Chuck Yeager, the test pilot and American aviation legend who first broke the sound barrier, is encapsulated in the final pages of Tom Wolfe’s The Right Stuff as a flaming figure dropping from the sky, a human comet with a tail of silk, suckered by gravity. Ejected from a jet travelling at twice the speed of sound, his parachute became entangled in his ejector seat and his face started to melt as he fell. Wolfe’s ‘master of the sky’ had been brought down to earth, but he survived to fly again and one of the book’s abiding images is of this molten man striding across the sand, unvanquished.
Men like Yeager, and daredevil stuntman Evel Knieval, provide the inspiration behind Action Hero’s Watch Me Fall. The company are interested in what it is to strive, to rise, to fail, to fall; to launch oneself into the unknown, come through the other side, broken, bloody, scarred, and then do it all over again. A black track has been etched in the floor of the Summerhall Dissecting Room and on this track James Stenhouse and Gemma Paintin prepare to recreate Knievel’s Caesar Palace fountain jump with just a child’s bike, a crash helmet and a plentiful supply of Coca-Cola. The stunt itself is almost an afterthought; the piece exists in the hype, the build, the whoop and roar of the crowd. She wears a star-spangled dress, he’s clad in a red T-shirt and jeans; together they work the audience, charging them up, stoking the sense of anticipation, that we are about to witness An Event.
A number of audience members have already been given disposable cameras by this point, with which to record proceedings and the room is filled with the intermittent click and flare of their bulbs, paparazzi starbursts, pin-pricks of white light. Stenhouse begins by setting his helmet on fire before batting the air with his hands to whip up the crowd. He holds aloft two bottles of Coca-Cola, like plastic trophies, or a pair of liquid dumbbells, his arm muscles taught in a show of strength. He then proceeds to pour the contents down Paintin’s throat, the wet stuff spilling down her front, staining her dress, gagging her, stinging her eyes. It rapidly ceases to be funny, becomes sickly and unsettling, a reminder that where there is an almost foolhardy level of courage and bravado there is also often a corresponding selfishness and disregard; in this way the piece chimes with that other memorable scene from Wolfe’s book, the opening tableau of waiting wives, flinching at every phone-call, every knock at the door; these are the women left to lip-bite on the sidelines as their husbands hurl themselves into the sky, again and again and again.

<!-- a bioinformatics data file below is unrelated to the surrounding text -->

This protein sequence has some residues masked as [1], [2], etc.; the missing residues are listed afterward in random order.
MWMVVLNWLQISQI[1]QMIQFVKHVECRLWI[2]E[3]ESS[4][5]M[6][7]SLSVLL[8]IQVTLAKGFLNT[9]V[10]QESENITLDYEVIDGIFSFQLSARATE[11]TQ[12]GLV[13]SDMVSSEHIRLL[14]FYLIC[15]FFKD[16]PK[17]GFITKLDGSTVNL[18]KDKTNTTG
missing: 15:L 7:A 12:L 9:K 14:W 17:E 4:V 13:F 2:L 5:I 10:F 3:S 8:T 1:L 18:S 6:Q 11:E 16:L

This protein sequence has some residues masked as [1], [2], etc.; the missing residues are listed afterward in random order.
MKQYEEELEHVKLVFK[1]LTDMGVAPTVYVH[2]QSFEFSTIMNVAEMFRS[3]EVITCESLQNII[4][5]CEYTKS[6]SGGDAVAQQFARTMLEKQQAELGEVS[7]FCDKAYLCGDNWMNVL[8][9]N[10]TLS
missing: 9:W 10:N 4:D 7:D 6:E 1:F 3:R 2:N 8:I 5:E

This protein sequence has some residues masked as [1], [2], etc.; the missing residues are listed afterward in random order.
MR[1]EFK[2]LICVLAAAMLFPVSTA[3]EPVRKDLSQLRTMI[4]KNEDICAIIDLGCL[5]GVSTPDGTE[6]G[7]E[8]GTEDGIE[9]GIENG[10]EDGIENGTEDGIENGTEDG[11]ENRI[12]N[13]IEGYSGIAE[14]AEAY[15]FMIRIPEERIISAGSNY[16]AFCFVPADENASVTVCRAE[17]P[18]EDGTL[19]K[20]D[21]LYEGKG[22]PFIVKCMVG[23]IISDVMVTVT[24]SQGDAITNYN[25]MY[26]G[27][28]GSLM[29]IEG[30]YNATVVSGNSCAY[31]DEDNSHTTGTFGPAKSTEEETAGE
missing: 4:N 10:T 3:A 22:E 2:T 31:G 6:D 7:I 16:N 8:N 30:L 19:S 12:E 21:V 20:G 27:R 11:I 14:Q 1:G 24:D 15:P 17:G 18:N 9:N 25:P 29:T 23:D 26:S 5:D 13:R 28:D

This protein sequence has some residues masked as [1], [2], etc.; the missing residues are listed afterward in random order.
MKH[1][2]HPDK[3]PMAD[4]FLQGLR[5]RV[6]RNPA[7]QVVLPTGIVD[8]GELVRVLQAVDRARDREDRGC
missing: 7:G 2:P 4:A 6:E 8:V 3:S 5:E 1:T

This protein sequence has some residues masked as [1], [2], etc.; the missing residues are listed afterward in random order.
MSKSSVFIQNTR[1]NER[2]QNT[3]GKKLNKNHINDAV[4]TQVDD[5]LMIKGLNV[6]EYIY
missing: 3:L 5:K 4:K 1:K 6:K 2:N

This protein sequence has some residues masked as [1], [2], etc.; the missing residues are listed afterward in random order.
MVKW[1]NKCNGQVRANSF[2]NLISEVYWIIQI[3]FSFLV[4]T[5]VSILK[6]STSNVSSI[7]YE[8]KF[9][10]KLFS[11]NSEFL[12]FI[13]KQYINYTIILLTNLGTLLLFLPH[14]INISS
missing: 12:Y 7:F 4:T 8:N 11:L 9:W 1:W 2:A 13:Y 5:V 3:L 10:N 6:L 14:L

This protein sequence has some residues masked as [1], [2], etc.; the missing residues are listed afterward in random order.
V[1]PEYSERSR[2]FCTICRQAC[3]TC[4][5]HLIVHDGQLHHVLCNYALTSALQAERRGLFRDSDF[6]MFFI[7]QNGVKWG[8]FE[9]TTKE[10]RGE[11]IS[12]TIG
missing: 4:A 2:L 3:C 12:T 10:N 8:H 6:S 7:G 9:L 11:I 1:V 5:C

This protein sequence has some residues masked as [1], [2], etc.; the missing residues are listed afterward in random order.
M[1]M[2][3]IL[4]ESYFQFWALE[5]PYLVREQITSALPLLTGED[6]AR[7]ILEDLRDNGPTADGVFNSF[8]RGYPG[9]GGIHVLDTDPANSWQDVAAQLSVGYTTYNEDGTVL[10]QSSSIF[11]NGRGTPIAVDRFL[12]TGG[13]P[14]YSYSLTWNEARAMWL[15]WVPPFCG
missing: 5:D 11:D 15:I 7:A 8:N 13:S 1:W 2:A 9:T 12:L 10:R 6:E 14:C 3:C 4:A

It’s this impulse, this compulsion, to keep taking leaps that Action Hero is exploring. That and the messy edges of spectacle, the hollow echo beneath the buzz of the crowd; if the whole thing fizzles slightly before its 50 minutes is up, it’s kind of apt.
Finally Stenhouse takes up his tiny bike and rides, hits the ramp, tips, tumbles, sprawls. It’s abrupt, clumsy: over. And while he doesn’t soar, nor does he melt.